Why write in online journals?I recently became aware of my central motive in keeping and participating in online journals: to challenge conventional wisdom. I suppose I've known this all along but never have I explained it so concisely. Two incidents brought this to light.
The first was an online friend's challenge to my lack of emotional response to civilian casualties due to non-state Islamic bombings compared to my numerous, substantial responses to civilian casualties due to state-based bombings (most recently, Israel's). He characterized this slant as dangerous. Without significant, vocal, impassioned outrage toward non-state terror, he argued, we are not mustering up the morale vitally needed to oppose it; we are, in effect, submitting to an enemy.
I explained to him that I have built up a schema for non-state terrorists characterizing them as immoral murderers of civilians. I explained my expectations for Israel and the United States are much different. When non-state Islamic terrorists target and kill civilians, my emotions rise if I give myself a moment to think about it, but I'm not driven to post, because the behavior doesn't deviate from my schema, my conventional wisdom, and what I assume to be the conventional wisdom of those in my (American/Western) culture and those who will read what I write. However, when Israel wages a campaign which disproportionately slaughters a civilian population, it strongly breaks from this schema, this idea of what Israel is and how it should act. It disrupts my cognitive framework to an extent that I am motivated to post.
My friend characterized such explanations as excuses and generalized from the conversation that a "real and serious dialogue" could not be had with me, "The Left." His view, in short, was non-state terror should alarm me and disrupt my homeostasis at the very least as much as the recent actions of Israel. We should never take terror lightly, we should never become used to terror. If we do, we become complacent; we become a pathetic, weak opposition in allowing terrorists this validation of normalcy.
His is a good argument. He makes a strong, valid point. Every terrorist action should be a substantial disruption in my basic concept of what it means to be human. It should disturb me, it should tear through me, it should break from my ideas of what's acceptable so much that I AM motivated to post about it. I definitely need to re-examine the roots of my personal passions.
However, personal passions and posting on the internet, while undeniably interdependent, are two separate entities. I am all for fighting to overcome personal bias, but I feel subjectivity and intent have their purposeful roles in life as well. I am not a mechanical, clinical chronicler of events; I am a person with a perspective and an audience. My intent, to challenge conventional wisdom, distorts the events I report and how I report them toward that motive. I will not post concepts that are in sync with the conventional wisdom of my (American/Western) culture as often as I will post concepts that are in opposition.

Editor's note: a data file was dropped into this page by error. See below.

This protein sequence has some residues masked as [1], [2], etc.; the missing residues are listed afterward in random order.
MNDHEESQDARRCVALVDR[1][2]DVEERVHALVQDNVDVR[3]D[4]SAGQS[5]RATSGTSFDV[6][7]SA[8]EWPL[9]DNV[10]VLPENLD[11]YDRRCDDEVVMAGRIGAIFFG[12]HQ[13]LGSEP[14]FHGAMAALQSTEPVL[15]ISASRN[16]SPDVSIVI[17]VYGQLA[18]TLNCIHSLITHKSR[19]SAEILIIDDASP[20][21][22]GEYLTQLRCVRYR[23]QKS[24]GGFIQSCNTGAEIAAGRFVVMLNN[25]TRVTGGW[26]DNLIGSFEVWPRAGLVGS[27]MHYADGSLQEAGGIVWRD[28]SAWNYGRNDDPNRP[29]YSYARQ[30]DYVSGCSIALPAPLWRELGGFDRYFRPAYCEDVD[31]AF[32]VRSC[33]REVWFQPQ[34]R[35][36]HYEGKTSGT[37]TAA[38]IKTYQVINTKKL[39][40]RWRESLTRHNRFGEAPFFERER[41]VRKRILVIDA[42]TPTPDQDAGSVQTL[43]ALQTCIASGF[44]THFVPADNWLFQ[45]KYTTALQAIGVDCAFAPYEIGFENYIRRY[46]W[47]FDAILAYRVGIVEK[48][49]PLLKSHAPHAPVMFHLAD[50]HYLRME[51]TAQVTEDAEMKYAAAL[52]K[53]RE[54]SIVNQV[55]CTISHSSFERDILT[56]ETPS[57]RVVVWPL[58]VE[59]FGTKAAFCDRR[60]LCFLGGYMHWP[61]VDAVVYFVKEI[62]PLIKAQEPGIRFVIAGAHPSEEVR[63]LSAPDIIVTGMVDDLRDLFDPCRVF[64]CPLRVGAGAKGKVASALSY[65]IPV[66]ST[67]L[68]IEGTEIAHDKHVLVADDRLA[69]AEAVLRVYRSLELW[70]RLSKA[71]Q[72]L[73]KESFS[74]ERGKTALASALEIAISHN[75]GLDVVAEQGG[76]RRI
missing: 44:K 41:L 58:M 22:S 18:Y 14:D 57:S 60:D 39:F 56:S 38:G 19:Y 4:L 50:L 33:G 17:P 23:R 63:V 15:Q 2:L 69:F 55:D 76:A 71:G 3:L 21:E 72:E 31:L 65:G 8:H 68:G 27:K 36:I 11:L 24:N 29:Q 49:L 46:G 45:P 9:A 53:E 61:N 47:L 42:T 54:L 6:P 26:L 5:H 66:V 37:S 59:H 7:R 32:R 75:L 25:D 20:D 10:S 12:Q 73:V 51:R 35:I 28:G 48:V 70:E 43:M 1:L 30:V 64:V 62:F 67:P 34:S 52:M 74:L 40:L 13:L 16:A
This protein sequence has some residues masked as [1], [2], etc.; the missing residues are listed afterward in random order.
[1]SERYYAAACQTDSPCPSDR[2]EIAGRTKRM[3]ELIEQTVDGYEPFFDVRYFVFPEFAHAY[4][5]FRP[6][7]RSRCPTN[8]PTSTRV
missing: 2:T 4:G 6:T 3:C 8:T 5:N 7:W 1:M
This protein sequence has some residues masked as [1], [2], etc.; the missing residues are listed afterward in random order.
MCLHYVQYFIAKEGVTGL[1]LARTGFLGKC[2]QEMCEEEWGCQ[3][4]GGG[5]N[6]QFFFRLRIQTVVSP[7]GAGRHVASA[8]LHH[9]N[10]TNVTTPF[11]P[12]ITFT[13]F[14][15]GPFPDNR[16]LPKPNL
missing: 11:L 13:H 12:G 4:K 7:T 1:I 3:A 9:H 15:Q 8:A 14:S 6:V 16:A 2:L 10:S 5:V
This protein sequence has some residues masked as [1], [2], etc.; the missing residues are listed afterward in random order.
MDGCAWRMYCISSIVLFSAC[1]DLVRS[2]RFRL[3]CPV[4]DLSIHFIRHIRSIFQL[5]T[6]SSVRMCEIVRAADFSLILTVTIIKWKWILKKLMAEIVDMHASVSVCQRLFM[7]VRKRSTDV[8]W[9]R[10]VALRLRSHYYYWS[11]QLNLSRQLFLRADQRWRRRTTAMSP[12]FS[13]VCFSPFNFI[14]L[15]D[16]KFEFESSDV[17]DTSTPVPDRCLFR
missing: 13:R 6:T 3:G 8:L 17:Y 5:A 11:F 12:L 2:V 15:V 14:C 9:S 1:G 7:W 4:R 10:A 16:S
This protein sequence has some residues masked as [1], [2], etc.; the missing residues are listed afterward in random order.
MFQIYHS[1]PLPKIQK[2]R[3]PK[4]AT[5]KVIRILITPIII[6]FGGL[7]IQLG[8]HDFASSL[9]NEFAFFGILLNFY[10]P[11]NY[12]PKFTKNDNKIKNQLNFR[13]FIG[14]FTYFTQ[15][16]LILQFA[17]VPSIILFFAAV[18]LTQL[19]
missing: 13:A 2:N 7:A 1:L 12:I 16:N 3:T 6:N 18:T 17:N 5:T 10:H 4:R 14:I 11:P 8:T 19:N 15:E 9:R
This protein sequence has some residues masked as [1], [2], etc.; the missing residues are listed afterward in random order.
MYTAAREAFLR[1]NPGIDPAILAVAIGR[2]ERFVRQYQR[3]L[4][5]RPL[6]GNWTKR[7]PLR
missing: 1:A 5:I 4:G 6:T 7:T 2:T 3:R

And I realize this is how I've always been in emails to friends and online posts. I'm always drawn to distributing information and initiating dialogue when something I observe breaks from conventional wisdom. Does the fact that my disposition is to go against make that which I write about any less valid, genuine or accurate? I don't know anyone who would argue that. They may say I am missing something, though, by not absorbing myself in the flow of establishment on occassion -- in not reveling in praise when my culture does something right, in disgust when he who we oppose does something wrong. In a counter-culture of heavy SNL and Daily Show satire and cynicism, it feels against my nature to Rah Rah cheerlead on establishment, to be one more brick in the red, white and blue, these-colors-don't-run wall of condemnation of non-state terror. Maybe I need to alter my perspective. Maybe there is something wrong with that feeling. Maybe there is something wrong with me that I do not feel the need for, nor do I feel entirely comfortable with, my openly supporting the positive and condemning the negative when those things just happen to align with conventional wisdom. Could it be so cliche as doing what's cool and avoiding what isn't? Could it be I'm merely conforming to my own counter-culture's conventional wisdom?
The Obvious Child
(I think this song is appropriate --extremely so-- for just the one line: Why deny the obvious child?)
(to be continued)